It is getting real folkes.

That was supposed to happen a month ago but I cant find out whether it did or not. When you search temple mount sacrifice April 1st 2020 all that pops up is articles prior to passover this year talking about the sanhedrin asking for permission to do it, but I cant find any articles published after 4 -1-2020 regarding whether it happened or not. Iirc it has but now I cant find confirmation. I seem to remember people posting about how it happened last month, but the world hadn't ended yet.
edit on 1-5-2020 by Stevenmonet because: (no reason given)

posted on May, 2 2020 @ 02:07 AM
a reply to: MichiganSwampBuck
In other words, a fairly literal re-enactment of the offence of Antochus Epiphanes.
But that event would be an abomination only for the adherents of that temple, on the premise that the temple was originally dedicated to a more sprirtual purpose. That's what was happening in the original episode.

So I tend to focus on Paul's insight thaat the Christian community itself is the temple of God, under New Testament conditions, and speculate from there. "Do you not know that you [plural] are God's temple [singular], and that [i.e. because] God's Spirit dwells in you [plural]"- 1 Corinthians ch3 v16

This makes the proposition "the physical temple will be rebuilt" redundant.

edit on 2-5-2020 by DISRAELI because: (no reason given)

posted on May, 2 2020 @ 02:20 AM
a reply to: Stevenmonet
But as I was observing to the Swampbuck, such an event would be an abomination only for the adherents of that temple. Jesus advises his followers to "leave" when the abomination occurs; but his followers, by definition, won't have been part of that secret temple plot in the first place, so the theory does not really work.

Incidentally, you are the second person on tbis thread to suggest that the abomination is found in Revelation. Always check your sources, even Biblical sources. The text is Matthew ch24 v15.

edit on 2-5-2020 by DISRAELI because: (no reason given)

posted on May, 2 2020 @ 02:24 AM
a reply to: DISRAELI

Davenport Iowa.

posted on May, 2 2020 @ 02:26 AM
a reply to: cooperton
That doesn't quite fit with the definition of "desolation" as "preventing the worship of God". There has to be some kind of interference with God's worship which simultaneously stops the true and intrudes the false.

posted on May, 2 2020 @ 02:27 AM
a reply to: ColoradoJens
Which matches the definition found in the opening post in what way? Or perhaps your'e just responding to the title.

posted on May, 2 2020 @ 05:00 AM
a reply to: DISRAELI

So he admits that there are other gods but forbids you to praise them...

I find this a very dictatorial attitude of grandeur...

posted on May, 2 2020 @ 05:26 AM
a reply to: NoConspiracy
For the same reason that the makers of Cartier watches object to the sale of fake Cartier watches. He does not want people to buy fakes.

posted on May, 2 2020 @ 05:35 AM
a reply to: DISRAELI

Oh i agree there are some that pretend to be him but there are some that don't. He definitely says no other, not the ones that pretend to be me. So there are gods that have their own "brand".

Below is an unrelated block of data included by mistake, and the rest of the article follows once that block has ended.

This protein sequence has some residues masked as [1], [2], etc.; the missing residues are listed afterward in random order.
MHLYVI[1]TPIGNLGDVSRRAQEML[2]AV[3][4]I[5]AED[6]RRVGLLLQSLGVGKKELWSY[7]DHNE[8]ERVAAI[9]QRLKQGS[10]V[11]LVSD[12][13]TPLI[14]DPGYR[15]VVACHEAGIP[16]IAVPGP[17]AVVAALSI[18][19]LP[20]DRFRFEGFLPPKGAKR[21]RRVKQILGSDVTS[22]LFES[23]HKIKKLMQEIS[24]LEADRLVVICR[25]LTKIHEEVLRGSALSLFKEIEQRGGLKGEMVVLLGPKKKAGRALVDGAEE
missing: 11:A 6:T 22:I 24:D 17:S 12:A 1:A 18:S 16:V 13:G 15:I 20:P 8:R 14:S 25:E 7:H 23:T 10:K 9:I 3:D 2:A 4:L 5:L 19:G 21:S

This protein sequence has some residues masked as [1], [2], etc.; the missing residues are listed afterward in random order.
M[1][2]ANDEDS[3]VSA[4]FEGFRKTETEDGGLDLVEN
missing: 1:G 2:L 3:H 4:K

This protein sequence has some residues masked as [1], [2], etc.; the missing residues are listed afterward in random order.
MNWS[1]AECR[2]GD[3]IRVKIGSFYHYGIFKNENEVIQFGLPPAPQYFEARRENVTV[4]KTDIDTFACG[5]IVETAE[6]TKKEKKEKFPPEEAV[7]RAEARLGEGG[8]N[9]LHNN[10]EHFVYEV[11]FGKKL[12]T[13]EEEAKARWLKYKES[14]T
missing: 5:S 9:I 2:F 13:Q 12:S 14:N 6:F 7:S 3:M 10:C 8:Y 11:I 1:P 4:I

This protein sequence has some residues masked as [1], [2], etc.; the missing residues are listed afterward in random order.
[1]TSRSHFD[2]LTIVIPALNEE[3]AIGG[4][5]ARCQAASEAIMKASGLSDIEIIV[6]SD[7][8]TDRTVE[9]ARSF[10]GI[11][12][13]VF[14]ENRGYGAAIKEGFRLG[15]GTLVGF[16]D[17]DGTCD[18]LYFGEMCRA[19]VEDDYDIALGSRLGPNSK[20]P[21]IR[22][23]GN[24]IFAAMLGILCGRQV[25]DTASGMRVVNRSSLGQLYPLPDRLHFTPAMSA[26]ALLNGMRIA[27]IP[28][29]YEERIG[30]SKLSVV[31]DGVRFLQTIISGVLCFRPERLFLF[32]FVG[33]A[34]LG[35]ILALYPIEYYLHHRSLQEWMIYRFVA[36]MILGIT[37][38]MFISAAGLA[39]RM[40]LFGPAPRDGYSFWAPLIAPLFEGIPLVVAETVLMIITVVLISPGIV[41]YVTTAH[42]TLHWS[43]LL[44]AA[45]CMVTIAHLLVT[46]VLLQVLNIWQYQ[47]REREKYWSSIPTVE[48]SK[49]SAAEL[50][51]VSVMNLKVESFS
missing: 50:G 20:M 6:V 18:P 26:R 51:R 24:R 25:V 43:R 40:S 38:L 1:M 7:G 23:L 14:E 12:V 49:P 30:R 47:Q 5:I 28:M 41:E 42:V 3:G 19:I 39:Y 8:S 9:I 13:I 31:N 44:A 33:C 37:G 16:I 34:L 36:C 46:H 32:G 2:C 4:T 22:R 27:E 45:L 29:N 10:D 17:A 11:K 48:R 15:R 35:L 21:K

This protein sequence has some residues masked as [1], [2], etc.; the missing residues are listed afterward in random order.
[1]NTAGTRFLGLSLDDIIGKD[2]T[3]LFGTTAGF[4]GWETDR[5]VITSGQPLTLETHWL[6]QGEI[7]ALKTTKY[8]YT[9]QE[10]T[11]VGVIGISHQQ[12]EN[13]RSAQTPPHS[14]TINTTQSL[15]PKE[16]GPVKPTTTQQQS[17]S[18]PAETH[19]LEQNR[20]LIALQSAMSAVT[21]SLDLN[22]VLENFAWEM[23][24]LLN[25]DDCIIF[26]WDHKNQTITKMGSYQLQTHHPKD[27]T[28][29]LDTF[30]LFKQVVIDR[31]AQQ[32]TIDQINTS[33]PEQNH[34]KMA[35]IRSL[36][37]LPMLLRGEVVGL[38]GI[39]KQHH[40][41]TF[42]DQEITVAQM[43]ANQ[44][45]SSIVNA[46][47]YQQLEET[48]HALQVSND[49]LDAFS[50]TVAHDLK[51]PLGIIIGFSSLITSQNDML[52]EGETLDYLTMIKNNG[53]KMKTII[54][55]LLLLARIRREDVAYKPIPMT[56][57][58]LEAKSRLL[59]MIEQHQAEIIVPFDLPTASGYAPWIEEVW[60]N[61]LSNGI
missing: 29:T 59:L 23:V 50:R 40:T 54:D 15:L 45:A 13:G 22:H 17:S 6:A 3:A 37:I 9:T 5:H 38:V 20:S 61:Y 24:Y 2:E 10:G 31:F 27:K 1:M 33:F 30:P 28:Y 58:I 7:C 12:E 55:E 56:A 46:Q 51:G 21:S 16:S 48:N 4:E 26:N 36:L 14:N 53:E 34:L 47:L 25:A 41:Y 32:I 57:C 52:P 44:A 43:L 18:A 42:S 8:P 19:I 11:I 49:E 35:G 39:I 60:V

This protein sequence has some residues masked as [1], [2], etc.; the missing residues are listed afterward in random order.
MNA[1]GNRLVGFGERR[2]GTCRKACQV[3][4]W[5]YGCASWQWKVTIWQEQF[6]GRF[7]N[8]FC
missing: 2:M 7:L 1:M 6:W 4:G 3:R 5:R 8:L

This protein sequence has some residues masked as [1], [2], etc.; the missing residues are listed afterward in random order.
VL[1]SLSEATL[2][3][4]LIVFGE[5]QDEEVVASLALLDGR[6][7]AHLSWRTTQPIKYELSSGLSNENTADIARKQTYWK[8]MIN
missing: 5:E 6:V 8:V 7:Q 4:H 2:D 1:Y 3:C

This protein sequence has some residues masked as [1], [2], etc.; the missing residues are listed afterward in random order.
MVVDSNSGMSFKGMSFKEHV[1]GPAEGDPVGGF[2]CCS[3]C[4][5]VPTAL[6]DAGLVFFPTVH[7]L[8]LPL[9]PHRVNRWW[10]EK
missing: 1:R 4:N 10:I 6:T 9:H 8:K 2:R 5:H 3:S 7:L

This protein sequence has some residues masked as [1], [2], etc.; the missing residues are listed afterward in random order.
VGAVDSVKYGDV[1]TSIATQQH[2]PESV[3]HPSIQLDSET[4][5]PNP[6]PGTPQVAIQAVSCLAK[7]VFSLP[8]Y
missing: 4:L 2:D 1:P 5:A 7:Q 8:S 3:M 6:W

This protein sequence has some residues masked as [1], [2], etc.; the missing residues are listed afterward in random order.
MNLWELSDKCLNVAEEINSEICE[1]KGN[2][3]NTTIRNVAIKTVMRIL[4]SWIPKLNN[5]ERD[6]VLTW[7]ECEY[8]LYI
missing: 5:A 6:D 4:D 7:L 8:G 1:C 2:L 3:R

To go with the cartier allegory, there are watch makers that have their own brand. It would be like cartier saying you shall not buy any other brand, because........ (fill in any argument of superiority).

posted on May, 2 2020 @ 06:08 AM
a reply to: NoConspiracy
By the premise of the Bible. he is the Creator of the universe. By definition, there is only one.By definition, he would have the prescriptive right to obedience and control. (So our emotional reactions to other humans who claim obedienc,e without that right, are not relevant here).

Anyone or anything being idenified as a "god" is claiming what belongs to the Creator God alone and is therefore a fake.

Your objection to the allegory does not apply if you stick with the original form of the allegory instead of changing it. Do not buy fakes.

edit on 2-5-2020 by DISRAELI because: (no reason given)

posted on May, 2 2020 @ 06:24 AM
a reply to: DISRAELI

A watch is a watch, it depends only what brand is written on it, if you use a brand you don't own yes you are guilty as charged(fake), but having your own brand no one is to say you are a fake...

Everything God passed down to us has been brought to us by humans, it is not so much god i don't thrust but humans to not interpret his message correctly...
The bible is interpreted in so many ways and they all claim to be the ones that did it correctly, but no one says see what you find out to be your truth and stick to it. They all want you to buy their "brand".

posted on May, 2 2020 @ 06:34 AM

originally posted by: NoConspiracy
A watch is a watch, it depends only what brand is written on it, if you use a brand you don't own yes you are guilty as charged(fake), but having your own brand no one is to say you are a fake...

"Having your own brand" is not the allegory i was using, so the concept isn't relevant. It isn't my practice to keep going round in circles on threads of this kind, so if you bring up the point again I'll just refer you to my previous answers.

I'm not going to get into a vague general discussion about whether the Bible should be believed or not. I limit myself to the task of discussing some aspect of what it says. In this case, the meaning of the concept "Abomination of desolation".